Icelandic banks 2008 in context

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Transcript Icelandic banks 2008 in context

Thorvaldur Gylfason
 1929:

Compounded by massive public policy failure

Monetary contraction (Friedman-Schwartz story)

Protectionism (Smoot-Hawley tariff)
 1987:

Wall Street, again
Corrected through monetary expansion (Volcker)
 1997:

Wall Street collapse
Asian crisis
Preceded by construction boom in Thailand
 2000:
Dotcom collapse, limited impact
 2008: Subprime loan debacle in US

Where will it lead? Repeat from 1929? No.
 Exposes
a fundamental asymmetry of
information, leading to grave moral hazard


Selling mortgage loans to people with no jobs, no
incomes, no money to put down, no means of
paying back
Bankers convinced subprime customers that they
could pay higher interest on their mortgages
after a short grace period because house prices
would rise, but prices fell
 Dealers
have a vested private interest in
making socially destructive deals



The most they stand to lose is their jobs
The most they can win is astronomical wealth
You figure out the average of those two options
 Need

legal protection against predatory lending
Like laws against quack doctors, same logic


Patients know less about health problems than doctors,
so we have legal protection against medical malpractice
Same applies to some bank customers vs. bankers,
especially in connection with complex financial deals
 Subprime
assets of dubious value were packaged
into complex financial instruments of equally
dubious value that not even some of the
bankers themselves understood …
 … and were given top ratings by rating agencies
paid by the banks that pushed these instruments
 Do
not allow rating agencies to be paid by
the banks



Fundamental conflict of interest
Further, regulation was weak
In US, laws from 1930s (Glass-Steagall Act)
separating commercial banking from investment
banking were deliberately weakened around
1990, permitting banks again to blend the two
types of banking


Consider merging an electric utility providing a steady
stream of electricity to rate-paying customers and a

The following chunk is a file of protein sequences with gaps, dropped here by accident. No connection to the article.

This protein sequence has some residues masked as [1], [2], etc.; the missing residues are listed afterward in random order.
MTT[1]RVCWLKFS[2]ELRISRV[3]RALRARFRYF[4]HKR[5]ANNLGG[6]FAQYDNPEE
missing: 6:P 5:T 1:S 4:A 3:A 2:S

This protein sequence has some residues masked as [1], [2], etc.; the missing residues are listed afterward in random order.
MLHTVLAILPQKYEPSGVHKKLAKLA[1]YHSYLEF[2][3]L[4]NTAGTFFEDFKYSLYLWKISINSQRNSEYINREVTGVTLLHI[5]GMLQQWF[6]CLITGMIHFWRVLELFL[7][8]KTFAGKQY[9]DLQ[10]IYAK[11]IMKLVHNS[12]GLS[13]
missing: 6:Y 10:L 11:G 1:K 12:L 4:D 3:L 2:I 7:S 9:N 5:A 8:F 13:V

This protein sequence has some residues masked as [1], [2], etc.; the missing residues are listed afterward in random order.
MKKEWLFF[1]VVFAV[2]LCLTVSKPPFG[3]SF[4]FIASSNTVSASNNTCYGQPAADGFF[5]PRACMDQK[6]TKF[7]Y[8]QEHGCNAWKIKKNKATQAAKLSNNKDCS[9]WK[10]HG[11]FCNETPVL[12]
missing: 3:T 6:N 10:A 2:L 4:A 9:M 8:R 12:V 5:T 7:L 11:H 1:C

casino, making it possible for the casino, if it goes bust,
to bring down the utility
But this is controversial because, in good times, the
casino can support the utility
 Need
more and better regulation of banks
and other financial institutions, but exactly
how needs to be worked out

Work in progress
 Read

the warning signals
Three rules, or stories



The Aliber Rule
 Count the cranes
The Giudotti-Greenspan Rule
 Never allow gross foreign reserves held by the
Central Bank to fall below the short-term foreign
debts of commercial banks
 Failure to respect the Giudotti-Greenspan Rule
amounts to an open invitation to speculators to
stage an attack on the currency
The Overvaluation Rule
 Sooner or later, an overvalued currency will fall
 Read

First story


the warning signals
Professor Aliber in Iceland 2007: Count the cranes!
 Bangkok 1996: Many cranes, yes, but no clue
Second story


Thailand 1996: Ratio of foreign reserves to short-term
foreign debt had fallen below the critical number 1
 Speculators took notice, and attacked the baht
 Like others, IMF was caught off guard
Iceland took longer: Central Bank foreign reserves
dropped from 100% of short-term debt in the 1990s to
6% in 2008 while bank assets rose to 9 times GDP
% of short-term debt
140
120
100
80
60
40
20
0
 Read the warning
 Third story


signals
Overvaluation: Like many African countries, Iceland
has a long history of an overvalued currency
2007: Iceland’s per capita GDP had risen to 50% above
US per capita GDP
Clear sign that correction was due
Even so, many households and firms borrowed in cheap
foreign currencies at low interest even if their entire
earnings were in domestic currency
 Even senior bankers and ministers did this